Acta Geographica Sinica ›› 2005, Vol. 60 ›› Issue (1): 12-20.doi: 10.11821/xb200501002

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Influences of Synoptic Variability on Spring Sand Storm Frequency in North China

MAO Rui1, GONG Daoyi1, FAN Yida2   

  1. 1. Key Laboratory of Environmental Change and Natural Disaster, College of Resources Science & Technology, Beijing Normal University, Beijing 100875, China;
    2. Division of Satellite Remote Sensing, Chinese Disaster Reduction Center, Beijing 100053, China
  • Received:2004-08-10 Revised:2004-11-16 Online:2005-01-25 Published:2005-01-25
  • Supported by:

    EYTP-1964; Huo Yingdong Education Foundation, No.81014

Abstract:

Based on the European Center for Medium-Range Weather Forecasts reanalysis datasets and the observed data for dust storms in North China, the authors investigated the relationships between dust storm frequency, monthly mean geopotential heights and synoptic variance in middle to lower troposphere for the period 1962 to 2000. The result shows that there is significant negative correlation between spring dust storm frequency and mean 500 hPa geopotential heights in mid-high latitude of East Asia, with correlation centers appearing in the Mongolia and Siberia. That suggests that this particular circulation pattern is likely to cause more cold air activities originating from the high latitudes and consequently result in frequent dust storms in North China. Weather process is the main reason for dust storm. The synoptic variance in East Asia shows evident year-to-year variations and long-term trends. There is significant relationship between synoptic variance and dust storm frequency. Their temporal changes are in phase. In addition, dust storm frequency is strongly correlated with the cyclone frequency (defined as the extremely low 850 hPa heights below the 10 percentiles) and the surface cold highs. It was found that the Northeast Low and cold surge activities of Mongolia and Siberia exert notable influence on dust storm frequency. Synoptic variance in East Asia shows a remarkable decreasing trend in 1962-2000 that explains a large portion of the decreasing in dust storm frequency. In addition, Arctic Oscillation may, in part, play a role in influencing the interannual variations of the synoptic variance and dust storm activities.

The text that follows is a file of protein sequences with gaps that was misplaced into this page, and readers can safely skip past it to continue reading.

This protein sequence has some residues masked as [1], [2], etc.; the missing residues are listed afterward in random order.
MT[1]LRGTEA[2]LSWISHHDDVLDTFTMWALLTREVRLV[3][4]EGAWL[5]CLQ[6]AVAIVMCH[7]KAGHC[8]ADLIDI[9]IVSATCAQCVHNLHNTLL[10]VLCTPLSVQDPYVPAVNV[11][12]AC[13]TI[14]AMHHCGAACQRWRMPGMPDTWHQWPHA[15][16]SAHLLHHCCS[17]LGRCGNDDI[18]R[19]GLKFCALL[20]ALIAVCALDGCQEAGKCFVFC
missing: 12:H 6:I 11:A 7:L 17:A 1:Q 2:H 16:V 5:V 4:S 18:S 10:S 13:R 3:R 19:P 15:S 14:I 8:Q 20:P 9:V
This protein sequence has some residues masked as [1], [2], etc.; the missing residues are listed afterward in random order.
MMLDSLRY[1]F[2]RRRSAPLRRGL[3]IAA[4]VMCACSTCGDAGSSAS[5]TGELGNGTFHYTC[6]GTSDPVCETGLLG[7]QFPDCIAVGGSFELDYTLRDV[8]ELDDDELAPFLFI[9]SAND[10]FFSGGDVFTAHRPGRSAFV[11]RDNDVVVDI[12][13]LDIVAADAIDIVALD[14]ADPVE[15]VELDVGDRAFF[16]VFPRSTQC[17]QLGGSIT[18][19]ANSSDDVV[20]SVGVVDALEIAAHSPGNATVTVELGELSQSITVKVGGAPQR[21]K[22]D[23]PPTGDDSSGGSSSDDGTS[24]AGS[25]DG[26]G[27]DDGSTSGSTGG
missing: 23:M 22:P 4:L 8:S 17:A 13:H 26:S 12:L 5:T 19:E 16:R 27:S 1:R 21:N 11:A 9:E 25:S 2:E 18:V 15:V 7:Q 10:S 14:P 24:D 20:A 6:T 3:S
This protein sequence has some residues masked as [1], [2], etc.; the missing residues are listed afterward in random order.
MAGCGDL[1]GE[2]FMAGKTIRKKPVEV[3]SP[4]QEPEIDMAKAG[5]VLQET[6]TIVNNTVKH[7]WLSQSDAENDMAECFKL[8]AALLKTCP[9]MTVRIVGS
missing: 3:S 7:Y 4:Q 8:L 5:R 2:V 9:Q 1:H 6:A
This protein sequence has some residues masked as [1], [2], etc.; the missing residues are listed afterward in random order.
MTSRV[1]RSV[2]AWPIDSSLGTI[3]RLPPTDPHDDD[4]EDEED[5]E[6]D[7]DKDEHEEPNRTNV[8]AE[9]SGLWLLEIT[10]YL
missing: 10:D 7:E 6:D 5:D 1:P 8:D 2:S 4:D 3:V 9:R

Key words: synoptic variance, dust storm, North China